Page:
Therese Tucker founded tech company, BlackLine, when she was 40 years old. Here, she talks about why age diversity matters.
While working as Chief Technology Officer at SunGard Treasury Systems, Therese Tucker listened to an accountant complain about the clunky, manual process used to balance a bank’s books. And she took notice.
Tucker was also a software programmer, so decided to try and develop something that would automate accountancy. In 2001, BlackLine was born.
Getting it off the ground, however, was a separate challenge. To make it happen, Tucker had to use all of her retirement savings and borrow thousands of dollars from friends. If she could have got her hands on her children’s college funds, she says she may have spent that too. Where did this confidence in her business come from?
‘It could be confidence, it could be craziness!,’ she laughs. ‘I was 40 when I started BlackLine. I had never been a CEO before, had no pre-existing customers and no knowledge of how to seek outside capital.’
‘At the same time,’ she continues, ‘I was a very good programmer and it was pretty clear that we were providing software that provided a lot of value… rather than spend all my time seeking capital that I wouldn’t get, I thought, “Well, I’ll keep pouring my own money into this until it becomes self-sustaining”. And it did. It was very scary though.’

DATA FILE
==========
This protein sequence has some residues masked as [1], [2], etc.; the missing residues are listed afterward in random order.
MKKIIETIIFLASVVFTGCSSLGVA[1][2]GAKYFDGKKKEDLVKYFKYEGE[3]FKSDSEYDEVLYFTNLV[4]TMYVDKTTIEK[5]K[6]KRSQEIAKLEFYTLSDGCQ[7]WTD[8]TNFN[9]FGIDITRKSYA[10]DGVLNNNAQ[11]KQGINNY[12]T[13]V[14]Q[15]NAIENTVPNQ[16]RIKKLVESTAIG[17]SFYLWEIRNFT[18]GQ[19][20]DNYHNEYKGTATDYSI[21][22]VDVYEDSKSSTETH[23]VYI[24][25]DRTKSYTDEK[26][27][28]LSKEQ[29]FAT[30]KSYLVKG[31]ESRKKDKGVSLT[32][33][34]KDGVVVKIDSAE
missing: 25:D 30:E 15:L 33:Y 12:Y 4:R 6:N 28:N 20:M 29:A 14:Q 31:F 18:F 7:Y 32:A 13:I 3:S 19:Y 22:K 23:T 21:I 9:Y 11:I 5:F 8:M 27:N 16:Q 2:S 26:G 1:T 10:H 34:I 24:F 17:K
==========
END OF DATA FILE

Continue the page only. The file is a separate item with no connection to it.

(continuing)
It certainly did. Today, BlackLine is worth more than US$2.5bn, boasts 100 clients from the Fortune 500 list (including Coca-Cola, Hyatt and eBay) and employs 850 employees globally. Tucker has also collected too many accolades to list, including Accounting Today’s ‘Top 100 Most Influential People in Accounting’, while BlackLine has been listed by Deloitte as one of the fastest growing technology companies in North America for the past nine years.
So, crazy or otherwise, her risk paid off.
Breaking down barriers
Tucker may have made it big, but make no mistake – she did so in an industry stacked against her.
‘I hate the culture of tech for women,’ she says. ‘It’s reflective of the culture at large, and it’s not good,’ explaining that the #MeToo movement has yet to reach tech.
When asked if she feels that not just gender, but her age has acted as a barrier, she offers an illustrative anecdote.
‘I went to a banker conference and had my chief revenue officer with me, who’s a tall square-jawed guy. The investor comes in, looks at my CRO and says, “Why don’t you tell me about your company?” I leaned forward and said, “Well since I’m the one who founded it, why don’t I tell you?”’
The investor was keen to become involved with BlackLine, but Tucker didn’t let him get away with his error.
‘I said, “Well I’m not so sure. You didn’t even know who the CEO was.” His reply? “Well, you’re kind of an older matronly lady, so I just assumed.” He actually verbalised that thought. I was blown away that somebody would say that.’
Ageism in the tech industry is rife; according to one survey of US start-ups, it begins – on average – at 46 years old. Tucker is unsurprised at this figure, but insists, ‘Not at BlackLine.’
Age diversity, she continues, is of paramount importance. ‘Nothing can replace the wisdom that age can bring. If you’re a fast-growth company with only young people, you can get destabilised very quickly. We’ve seen that with some of the larger tech companies.’